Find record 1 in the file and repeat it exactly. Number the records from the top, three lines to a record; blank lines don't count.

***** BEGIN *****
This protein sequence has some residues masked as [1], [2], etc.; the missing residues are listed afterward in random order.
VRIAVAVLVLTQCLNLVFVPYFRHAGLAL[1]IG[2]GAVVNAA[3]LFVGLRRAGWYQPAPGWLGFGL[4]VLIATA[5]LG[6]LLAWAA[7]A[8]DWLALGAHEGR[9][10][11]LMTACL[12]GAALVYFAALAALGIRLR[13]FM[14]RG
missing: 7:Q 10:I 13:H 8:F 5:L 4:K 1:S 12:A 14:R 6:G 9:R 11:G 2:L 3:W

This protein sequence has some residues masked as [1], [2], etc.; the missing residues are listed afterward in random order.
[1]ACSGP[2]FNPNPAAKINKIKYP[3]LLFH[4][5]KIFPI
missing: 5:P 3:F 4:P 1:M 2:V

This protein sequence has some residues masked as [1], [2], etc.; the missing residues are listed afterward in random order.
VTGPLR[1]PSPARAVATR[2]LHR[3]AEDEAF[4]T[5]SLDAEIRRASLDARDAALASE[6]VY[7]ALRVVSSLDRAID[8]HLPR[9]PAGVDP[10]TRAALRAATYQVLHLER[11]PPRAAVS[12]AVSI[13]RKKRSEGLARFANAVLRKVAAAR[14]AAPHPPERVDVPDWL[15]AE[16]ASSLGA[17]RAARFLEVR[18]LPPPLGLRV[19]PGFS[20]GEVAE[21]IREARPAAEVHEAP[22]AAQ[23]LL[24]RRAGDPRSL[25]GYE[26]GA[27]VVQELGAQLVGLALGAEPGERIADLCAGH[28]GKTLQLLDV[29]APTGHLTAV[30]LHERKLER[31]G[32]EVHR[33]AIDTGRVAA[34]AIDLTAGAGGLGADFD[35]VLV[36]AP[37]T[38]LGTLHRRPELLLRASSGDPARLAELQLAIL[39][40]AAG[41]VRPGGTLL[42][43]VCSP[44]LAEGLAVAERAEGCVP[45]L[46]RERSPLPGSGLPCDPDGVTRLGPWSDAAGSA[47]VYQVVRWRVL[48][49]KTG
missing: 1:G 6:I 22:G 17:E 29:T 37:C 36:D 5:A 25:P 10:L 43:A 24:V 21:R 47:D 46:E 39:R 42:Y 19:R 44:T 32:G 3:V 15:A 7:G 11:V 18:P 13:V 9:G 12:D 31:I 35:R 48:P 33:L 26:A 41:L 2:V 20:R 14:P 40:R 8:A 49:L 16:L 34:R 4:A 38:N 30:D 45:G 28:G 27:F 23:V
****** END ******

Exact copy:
This protein sequence has some residues masked as [1], [2], etc.; the missing residues are listed afterward in random order.
VRIAVAVLVLTQCLNLVFVPYFRHAGLAL[1]IG[2]GAVVNAA[3]LFVGLRRAGWYQPAPGWLGFGL[4]VLIATA[5]LG[6]LLAWAA[7]A[8]DWLALGAHEGR[9][10][11]LMTACL[12]GAALVYFAALAALGIRLR[13]FM[14]RG
missing: 7:Q 10:I 13:H 8:F 5:L 4:K 1:S 12:A 14:R 6:G 9:R 11:G 2:L 3:W